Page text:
With age, a woman's fertility drops and her chances of giving birth to children with Down syndrome and other chromosomal abnormalities increase. Women who want to delay motherhood can opt for this option without hampering either their career prospects or fertility. This can be liberating for women who are often reminded of the ticking biological clock. “I see it as an empowering option for women,” says Dr Duru Shah, gynaecologist, obstetrician and president elect of Indian Society for Assisted Reproduction. She says that in many professions, if they choose to have children, women often lose out on career opportunities and if they delay pregnancy, they may lose out on motherhood and this option gives them both. Facebook and Apple had announced that they would pay for egg freezing of their female employees for them to continue their career.
In 2012, The American Society for Reproductive Medicine removed the experimental tag of egg preservation and called it a first line of treatment for infertility. Their findings showed that the success of IVF pregnancies with frozen eggs was almost comparable to pregnancies with fresh eggs. However, the number of women asking for the procedure for lifestyle reason remains miniscule. “Women tend to wait to do it, they say they will do it the next year and keep procrastinating,” says Shah. Pai says they get inquiries about egg freezing at the rate of one a month. “A couple of parents who brought their children, they said, my daughter doesn’t want to get married, we read about it, can we do this for her?”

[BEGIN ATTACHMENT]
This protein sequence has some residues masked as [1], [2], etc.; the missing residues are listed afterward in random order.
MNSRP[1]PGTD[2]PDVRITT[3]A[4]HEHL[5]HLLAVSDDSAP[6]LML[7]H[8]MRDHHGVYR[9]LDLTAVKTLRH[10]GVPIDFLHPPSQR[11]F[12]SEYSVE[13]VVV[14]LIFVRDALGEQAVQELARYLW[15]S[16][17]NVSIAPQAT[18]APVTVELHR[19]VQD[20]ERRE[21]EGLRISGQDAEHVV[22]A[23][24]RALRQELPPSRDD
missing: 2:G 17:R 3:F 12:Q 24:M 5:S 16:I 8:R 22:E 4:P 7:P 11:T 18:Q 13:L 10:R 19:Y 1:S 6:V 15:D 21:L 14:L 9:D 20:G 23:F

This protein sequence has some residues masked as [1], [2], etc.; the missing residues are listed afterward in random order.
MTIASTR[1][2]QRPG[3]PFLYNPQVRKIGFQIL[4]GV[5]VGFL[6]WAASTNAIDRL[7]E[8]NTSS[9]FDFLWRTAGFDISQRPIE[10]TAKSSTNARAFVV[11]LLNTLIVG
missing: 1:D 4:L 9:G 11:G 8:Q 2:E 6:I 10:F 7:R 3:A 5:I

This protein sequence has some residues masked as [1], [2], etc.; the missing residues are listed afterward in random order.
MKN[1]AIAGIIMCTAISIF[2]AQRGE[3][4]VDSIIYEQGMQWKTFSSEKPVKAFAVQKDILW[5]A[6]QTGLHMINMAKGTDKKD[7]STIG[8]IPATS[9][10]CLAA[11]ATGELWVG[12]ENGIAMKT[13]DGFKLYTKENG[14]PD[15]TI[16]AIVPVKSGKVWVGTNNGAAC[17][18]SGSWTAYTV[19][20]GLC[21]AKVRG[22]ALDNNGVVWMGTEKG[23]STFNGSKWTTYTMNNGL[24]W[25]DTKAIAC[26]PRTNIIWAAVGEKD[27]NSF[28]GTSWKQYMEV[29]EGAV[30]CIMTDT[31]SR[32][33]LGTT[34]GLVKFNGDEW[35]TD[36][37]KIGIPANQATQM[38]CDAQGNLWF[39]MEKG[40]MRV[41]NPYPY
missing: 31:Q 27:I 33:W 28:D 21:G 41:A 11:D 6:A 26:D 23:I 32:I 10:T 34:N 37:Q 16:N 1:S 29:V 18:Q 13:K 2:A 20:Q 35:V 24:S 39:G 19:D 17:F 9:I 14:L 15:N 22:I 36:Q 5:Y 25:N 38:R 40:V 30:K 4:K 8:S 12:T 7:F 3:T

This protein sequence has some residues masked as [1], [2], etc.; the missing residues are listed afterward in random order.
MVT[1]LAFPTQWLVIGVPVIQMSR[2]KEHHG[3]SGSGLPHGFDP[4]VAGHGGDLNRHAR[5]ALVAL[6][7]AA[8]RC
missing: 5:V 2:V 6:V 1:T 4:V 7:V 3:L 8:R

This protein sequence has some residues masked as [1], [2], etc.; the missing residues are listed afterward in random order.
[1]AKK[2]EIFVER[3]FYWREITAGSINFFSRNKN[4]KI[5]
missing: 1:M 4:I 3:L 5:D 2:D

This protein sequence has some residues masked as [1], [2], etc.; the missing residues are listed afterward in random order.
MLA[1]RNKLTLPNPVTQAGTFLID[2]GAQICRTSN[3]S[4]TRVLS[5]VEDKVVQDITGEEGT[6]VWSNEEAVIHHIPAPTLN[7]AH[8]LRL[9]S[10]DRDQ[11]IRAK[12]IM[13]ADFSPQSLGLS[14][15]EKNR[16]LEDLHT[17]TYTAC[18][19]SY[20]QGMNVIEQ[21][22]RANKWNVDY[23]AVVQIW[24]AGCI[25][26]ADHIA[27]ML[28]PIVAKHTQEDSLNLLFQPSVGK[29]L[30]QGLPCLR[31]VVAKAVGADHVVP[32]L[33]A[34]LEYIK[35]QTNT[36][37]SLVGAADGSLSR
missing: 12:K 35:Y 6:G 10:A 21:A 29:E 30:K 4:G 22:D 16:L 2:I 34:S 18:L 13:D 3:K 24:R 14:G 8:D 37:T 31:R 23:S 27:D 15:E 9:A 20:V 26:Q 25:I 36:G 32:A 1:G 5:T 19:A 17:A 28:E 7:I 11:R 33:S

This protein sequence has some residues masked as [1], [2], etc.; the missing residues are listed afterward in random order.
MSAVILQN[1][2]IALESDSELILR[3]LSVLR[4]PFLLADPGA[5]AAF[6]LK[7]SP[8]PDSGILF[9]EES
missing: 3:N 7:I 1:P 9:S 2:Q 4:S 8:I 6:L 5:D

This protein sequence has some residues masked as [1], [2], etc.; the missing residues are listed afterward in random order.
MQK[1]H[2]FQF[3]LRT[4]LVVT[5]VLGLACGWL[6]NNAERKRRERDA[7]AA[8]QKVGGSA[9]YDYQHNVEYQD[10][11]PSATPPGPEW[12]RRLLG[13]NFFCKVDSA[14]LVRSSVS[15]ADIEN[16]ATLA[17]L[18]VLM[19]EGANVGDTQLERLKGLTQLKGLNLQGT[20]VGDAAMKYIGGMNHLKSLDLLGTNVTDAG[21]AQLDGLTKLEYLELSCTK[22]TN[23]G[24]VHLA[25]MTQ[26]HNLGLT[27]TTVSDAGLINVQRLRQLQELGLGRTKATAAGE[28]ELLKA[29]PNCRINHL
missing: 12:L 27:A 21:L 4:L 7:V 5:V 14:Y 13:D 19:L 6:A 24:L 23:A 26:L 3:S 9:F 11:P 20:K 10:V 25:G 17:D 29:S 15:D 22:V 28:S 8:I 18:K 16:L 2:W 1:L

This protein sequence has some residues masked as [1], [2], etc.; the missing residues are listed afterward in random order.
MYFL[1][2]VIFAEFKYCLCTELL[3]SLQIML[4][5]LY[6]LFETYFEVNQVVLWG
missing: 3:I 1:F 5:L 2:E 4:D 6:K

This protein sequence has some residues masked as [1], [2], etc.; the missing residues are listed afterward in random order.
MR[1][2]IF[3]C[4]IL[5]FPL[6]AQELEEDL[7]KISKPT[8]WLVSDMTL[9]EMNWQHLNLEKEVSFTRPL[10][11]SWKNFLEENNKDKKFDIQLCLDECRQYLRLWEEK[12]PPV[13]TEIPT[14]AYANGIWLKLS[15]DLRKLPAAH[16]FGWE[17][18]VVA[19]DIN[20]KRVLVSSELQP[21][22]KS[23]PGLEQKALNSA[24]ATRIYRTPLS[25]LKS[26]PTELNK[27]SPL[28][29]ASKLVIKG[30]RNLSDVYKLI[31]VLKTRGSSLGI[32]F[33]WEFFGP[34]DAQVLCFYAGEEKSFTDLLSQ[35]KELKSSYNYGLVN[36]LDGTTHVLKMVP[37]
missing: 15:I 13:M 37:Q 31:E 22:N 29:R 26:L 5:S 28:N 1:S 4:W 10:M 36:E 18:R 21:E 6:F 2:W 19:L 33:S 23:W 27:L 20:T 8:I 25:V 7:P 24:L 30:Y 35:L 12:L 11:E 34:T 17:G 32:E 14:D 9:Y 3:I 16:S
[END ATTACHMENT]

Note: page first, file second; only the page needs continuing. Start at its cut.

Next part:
The cost of egg freezing is comparable to IVF—egg freezing costs around Rs 1.5 lakh and the preservation costs around Rs 25,000 a year. How many centres provide this facility? Says Dr Manish Banker, co-chairman and medical director, Nova IVI Fertility, “It is difficult to have an accurate estimate, as there is no national registry. My guess is less than 50 clinics across India offer oocyte freezing services.” Freezing 10-15 eggs is enough for multiple births, say doctors, and the chances of successful pregnancy is 50-60 per cent. They warn that success depends on the age at which the woman froze her eggs, her overall health and also the experience of the clinics. Complications include ovarian hyperstimulation due to the fertility drugs, egg retrieval complications including bleeding, infection and damage to the tissue.
Hayden says people often ask her if she was afraid of the procedures. “I didn’t experience fear even for a moment,” she says. Reading up on the subject helped. Plus, she had thought of it as an insurance policy because she wanted an option in case she needed her eggs in the future. She eventually did. It is apt then that she named her daughter Arya, which means of extraordinary and noble birth.